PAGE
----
In March of this year, a group of Chinese authors sued Apple for allegedly adding their books to the iTunes Store without authorization. In three separate lawsuits filed in Beijing No. 2 Intermediate court, 12 writers were claiming that 59 of their works were sold through iTunes without licenses. Today, a legal newspaper in Beijing is reporting that the Beijing No. 2 Intermediate court ruled that Apple should pay the original 8 writers who filed the lawsuit a total of $68,781 US in damages for its App Store's copyright infringement. Some reports were claiming that the writers were suing for 3.5 million US while others reported 1.6 million US. So while it was definitely a victory for the writers, the penalty handed down by the court was far from the compensation that they originally sought from Apple.
We reported last month that Apple was reportedly in settlement talks with another popular Taiwanese author named Giddens Ko regarding copyright infringement. It's unknown at this time if the settlement talks were concluded successfully.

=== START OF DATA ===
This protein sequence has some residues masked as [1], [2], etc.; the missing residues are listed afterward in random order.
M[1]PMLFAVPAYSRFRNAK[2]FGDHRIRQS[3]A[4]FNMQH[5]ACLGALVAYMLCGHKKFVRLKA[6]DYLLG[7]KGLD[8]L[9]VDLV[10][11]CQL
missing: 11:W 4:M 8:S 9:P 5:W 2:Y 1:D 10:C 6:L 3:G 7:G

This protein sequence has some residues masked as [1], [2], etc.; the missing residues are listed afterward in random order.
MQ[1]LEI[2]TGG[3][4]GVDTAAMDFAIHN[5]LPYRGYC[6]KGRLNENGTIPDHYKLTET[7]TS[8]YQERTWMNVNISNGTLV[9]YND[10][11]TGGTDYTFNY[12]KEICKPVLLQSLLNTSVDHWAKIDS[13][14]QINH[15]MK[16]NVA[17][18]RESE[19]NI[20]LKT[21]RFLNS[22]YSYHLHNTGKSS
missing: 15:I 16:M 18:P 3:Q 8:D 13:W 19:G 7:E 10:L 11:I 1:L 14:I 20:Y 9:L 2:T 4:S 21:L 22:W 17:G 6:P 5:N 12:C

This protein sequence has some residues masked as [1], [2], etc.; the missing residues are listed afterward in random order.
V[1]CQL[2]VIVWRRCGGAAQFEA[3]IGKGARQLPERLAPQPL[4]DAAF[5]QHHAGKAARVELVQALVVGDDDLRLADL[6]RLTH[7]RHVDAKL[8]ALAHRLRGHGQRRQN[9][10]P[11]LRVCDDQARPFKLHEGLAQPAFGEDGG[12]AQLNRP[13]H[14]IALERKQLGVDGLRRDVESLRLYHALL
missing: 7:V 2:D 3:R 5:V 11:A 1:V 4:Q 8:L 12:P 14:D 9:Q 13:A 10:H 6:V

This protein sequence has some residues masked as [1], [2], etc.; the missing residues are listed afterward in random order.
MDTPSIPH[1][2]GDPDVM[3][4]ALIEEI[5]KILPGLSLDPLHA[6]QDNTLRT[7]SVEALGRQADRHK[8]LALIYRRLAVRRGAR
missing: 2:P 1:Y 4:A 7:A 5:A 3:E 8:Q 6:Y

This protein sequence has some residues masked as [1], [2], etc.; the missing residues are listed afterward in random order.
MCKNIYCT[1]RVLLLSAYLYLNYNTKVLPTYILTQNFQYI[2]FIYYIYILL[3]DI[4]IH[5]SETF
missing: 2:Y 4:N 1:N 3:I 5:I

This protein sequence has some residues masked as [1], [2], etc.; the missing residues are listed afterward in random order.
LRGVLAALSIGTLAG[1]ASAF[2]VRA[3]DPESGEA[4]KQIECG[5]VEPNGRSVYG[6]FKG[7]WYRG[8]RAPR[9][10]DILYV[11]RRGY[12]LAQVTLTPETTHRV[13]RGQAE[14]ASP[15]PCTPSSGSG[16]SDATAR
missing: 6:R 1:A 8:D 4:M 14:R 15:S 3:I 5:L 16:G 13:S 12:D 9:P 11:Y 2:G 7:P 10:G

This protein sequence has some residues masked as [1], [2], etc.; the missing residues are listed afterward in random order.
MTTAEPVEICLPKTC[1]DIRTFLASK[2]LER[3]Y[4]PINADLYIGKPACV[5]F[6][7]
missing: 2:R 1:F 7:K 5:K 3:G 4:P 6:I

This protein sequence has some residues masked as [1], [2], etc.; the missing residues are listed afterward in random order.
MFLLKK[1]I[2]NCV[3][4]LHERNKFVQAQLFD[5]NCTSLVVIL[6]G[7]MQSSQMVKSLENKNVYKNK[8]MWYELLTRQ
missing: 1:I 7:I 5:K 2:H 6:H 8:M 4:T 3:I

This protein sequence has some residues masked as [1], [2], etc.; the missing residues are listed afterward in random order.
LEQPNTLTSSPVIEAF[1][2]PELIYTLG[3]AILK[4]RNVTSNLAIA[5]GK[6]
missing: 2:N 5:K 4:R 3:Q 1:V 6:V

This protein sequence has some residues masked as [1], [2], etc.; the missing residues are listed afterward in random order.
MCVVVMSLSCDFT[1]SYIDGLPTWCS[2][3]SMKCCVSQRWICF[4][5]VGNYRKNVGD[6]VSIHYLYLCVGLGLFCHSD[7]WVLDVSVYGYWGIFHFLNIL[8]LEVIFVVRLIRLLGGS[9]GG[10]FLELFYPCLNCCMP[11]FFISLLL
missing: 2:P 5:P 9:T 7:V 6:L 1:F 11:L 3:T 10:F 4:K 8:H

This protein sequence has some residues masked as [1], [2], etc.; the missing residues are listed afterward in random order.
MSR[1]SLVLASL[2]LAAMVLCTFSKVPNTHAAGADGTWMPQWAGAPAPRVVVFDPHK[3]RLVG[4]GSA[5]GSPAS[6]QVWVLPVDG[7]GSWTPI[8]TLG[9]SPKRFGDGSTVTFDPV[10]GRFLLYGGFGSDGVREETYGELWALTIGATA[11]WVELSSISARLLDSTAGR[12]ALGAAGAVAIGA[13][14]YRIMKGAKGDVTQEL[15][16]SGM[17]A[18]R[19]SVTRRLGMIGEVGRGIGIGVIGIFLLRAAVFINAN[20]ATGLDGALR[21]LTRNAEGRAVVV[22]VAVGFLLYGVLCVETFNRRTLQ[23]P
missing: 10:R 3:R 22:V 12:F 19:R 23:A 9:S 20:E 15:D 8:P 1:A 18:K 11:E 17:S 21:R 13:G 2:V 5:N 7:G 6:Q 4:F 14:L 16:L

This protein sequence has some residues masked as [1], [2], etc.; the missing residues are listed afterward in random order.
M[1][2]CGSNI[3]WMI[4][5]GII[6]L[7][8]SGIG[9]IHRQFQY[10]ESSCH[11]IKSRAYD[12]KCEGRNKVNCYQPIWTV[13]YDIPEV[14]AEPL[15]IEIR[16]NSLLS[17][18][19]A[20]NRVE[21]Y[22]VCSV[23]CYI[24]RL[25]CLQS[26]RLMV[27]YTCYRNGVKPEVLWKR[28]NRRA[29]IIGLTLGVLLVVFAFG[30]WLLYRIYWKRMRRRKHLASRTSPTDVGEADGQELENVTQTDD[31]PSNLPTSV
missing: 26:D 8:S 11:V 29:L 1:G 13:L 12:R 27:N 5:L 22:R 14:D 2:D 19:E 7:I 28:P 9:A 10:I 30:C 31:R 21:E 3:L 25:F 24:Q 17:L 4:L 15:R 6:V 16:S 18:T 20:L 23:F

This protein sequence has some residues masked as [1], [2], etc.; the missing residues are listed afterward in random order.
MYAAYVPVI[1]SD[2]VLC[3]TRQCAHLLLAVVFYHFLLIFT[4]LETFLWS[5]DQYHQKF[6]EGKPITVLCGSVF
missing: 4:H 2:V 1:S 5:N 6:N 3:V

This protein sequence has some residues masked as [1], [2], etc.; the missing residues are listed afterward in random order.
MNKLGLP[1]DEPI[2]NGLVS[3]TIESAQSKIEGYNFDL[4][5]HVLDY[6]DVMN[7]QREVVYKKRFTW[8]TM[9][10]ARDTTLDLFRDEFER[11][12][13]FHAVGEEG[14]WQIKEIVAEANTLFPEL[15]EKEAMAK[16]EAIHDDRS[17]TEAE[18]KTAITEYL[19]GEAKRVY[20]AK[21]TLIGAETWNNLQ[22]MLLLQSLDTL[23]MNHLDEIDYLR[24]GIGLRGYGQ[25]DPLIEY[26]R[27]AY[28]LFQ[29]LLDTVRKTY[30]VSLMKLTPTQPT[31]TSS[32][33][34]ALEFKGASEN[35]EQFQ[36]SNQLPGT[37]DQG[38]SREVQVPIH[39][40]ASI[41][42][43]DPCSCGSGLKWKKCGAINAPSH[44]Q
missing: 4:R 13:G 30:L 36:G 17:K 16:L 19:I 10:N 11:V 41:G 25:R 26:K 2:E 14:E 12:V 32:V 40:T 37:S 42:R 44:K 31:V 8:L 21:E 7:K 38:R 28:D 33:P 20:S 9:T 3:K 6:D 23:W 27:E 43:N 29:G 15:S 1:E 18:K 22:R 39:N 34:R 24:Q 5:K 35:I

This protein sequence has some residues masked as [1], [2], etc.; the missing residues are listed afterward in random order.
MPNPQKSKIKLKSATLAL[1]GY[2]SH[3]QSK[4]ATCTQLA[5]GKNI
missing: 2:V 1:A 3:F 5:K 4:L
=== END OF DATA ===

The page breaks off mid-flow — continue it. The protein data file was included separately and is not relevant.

NOTICE: Patently Apple presents only a brief summary of certain legal cases/ lawsuits which are part of the public record for journalistic news purposes. Readers are cautioned that Patently Apple does not offer an opinion on the merit of the case and strictly presents the allegations made in said legal cases / lawsuits. A lawyer should be consulted for any further details or analysis. About Comments: Patently Apple reserves the right to post, dismiss or edit comments. On most legal cases, comments will be closed. See our Legal Archives for other patent infringement cases.